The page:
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Haitian National Police Judicial Division

The Haitian National Police (HNP) retains a detective division, the Central Directorate of the Judicial Police (DCPJ). One of HNP's special units, it operates six offices over 30 sections in the country. Headquartered in Clercine, all its services--excluding Police Science and Technology Center--are under one roof.

The DCPJ's purpose is to secure the crime scene, assemble forensic evidence, and look for suspects to bring to trial. Its most important function is to infiltrate organized crime syndicates. The Judicial Police works as well in fighting international crime syndicates in alliance with Interpol, the international police.
Due to the varied kinds of crimes and criminals, who commit them, the Judicial Police adapts their techniques and processes to capture, incarcerate, and bring them to trial.

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Haiti National Police Force not Strong Enough to Protect and Enforce

The Haitian National Police (HNP) is an 8,546-member force. Since the Haitian Army was disbanded, it has been the HNP's responsibility to provide security for the country. This number, though, is uncertain, because according to the HNP, the police force has only 5, 892 enforcement officers. The U.S. places the number even lower, somewhere between 3,500 to 4,500.

While Haiti's population of about 10 million; It is being protected by anywhere from 3,500 to 8,546 officers. No one is certain what the strength of Haiti National Police's force is, but even at the highest estimate, it falls well below an adequate number of officers needed to protect Haiti.

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Haiti National Police History

Under Jean-Claude Duvalier, the Haitian National Police (HNP) existed as a two-operation department, under the Haitian Army: the Port-au-Prince Police and Rural Security Companies. Post-Duvalier, the 1987 Constitution proposed forming an independent police cadre and police academy, but political turmoil barred this from happening.

After Duvalier, only Port-au-Prince could claim the semblance of a police department. It ran under the control of the Haitian Army. Its capabilities were severely limited, but it bore responsibility for drug and border patrol enforcement, and other criminal matters. Rural Security was not an actual police force. Comprised of soldiers stationed at small posts outside major towns and cities, lower-level military officers acted as police heads.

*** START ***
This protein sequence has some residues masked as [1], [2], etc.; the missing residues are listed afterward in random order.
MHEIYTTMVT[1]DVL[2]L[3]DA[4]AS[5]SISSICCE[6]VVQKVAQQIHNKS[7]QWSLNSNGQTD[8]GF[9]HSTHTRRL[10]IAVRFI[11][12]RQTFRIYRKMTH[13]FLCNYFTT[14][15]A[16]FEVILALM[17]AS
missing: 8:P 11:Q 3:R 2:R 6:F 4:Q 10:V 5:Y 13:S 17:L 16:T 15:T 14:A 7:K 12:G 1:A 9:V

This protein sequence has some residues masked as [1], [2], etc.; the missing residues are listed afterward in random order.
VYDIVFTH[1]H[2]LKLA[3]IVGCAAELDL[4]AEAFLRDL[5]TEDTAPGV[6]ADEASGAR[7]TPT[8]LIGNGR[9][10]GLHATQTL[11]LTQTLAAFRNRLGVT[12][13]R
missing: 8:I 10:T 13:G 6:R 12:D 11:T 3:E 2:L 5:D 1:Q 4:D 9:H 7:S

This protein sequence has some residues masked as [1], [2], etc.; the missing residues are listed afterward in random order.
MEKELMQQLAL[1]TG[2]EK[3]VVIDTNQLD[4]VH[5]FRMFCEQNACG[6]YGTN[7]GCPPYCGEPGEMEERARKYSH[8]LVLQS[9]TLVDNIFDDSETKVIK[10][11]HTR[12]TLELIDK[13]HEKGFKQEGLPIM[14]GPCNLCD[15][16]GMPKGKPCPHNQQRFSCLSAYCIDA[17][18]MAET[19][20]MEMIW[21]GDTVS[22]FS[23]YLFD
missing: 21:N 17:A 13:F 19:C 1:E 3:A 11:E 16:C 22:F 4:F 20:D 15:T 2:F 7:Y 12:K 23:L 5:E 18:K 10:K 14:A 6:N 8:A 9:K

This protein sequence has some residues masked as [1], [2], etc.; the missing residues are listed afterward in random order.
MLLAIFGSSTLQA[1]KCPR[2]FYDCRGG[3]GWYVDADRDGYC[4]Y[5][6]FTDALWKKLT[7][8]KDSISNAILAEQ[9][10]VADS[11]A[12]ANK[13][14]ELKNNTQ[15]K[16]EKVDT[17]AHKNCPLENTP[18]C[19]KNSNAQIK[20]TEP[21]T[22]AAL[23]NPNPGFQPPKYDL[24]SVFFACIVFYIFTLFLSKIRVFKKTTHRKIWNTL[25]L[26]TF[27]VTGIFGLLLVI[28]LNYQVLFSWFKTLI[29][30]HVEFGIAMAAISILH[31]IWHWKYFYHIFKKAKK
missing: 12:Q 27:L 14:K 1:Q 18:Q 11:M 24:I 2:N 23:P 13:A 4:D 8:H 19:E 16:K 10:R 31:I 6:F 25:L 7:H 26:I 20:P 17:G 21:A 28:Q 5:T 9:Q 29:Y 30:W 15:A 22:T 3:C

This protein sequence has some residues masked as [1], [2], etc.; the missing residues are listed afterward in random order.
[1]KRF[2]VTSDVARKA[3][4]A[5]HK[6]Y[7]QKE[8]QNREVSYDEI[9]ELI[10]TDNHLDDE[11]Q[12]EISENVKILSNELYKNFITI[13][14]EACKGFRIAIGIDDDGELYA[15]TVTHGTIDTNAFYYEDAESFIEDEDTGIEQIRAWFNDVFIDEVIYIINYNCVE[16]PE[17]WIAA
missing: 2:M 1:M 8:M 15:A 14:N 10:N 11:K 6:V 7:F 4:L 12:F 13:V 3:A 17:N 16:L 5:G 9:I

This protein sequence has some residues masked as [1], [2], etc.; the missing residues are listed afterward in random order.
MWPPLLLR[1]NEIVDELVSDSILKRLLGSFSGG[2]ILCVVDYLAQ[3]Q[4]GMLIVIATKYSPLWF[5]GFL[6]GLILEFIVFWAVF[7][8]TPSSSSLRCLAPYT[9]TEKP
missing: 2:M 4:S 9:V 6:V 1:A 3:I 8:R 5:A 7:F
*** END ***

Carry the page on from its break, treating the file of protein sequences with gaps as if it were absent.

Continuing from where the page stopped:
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Drug Trafficking business And National Police In Haiti

Drug trafficking is a serious issue in Haiti as the country has been a transit point for drug dealers and smugglers. Drug shipments from South America to the United States, Europe, Canada and Caribbean nations usually pass through Haiti and this is why the police force are always on alert. According to reports, drug shipments are made by both sea and air. Even though local production of marijuana is moderate in the country, drug trafficking remains a serious case.

The national police are exerting efforts to clamp down on drug trafficking. Director General Mario Andresol said that since the devastating earthquake in 2010, crimes in Haiti, including drug shipments, are on the rise. He added that the national police are planning to increase their number from 10,000 to 15,000 in three years.

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Elite in Haiti Used National police as Private Army

A secret US Embassy cable has reported that members of the Haitian elite used the Haitian National Police as private army to drive the 2004 coup d'etat.

Business organizations and the few elite group purchased arms and ammunitions and gave them to police forces, equipping them for the February 29, 2004 coup that removed President Jean-Bertrand Aristide from power.

The overthrowing of Artiste was accompanied by several other changes. The ruling party, Fanmi Lavalas was repressed and a US-supported governance was installed. A 9000 UN militia known as UN Stabilization Mission in Haiti (MINUSTAH) was put in place.

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Haitian National Police Protection Response and Living Conditions in Haiti Make Visiting Risky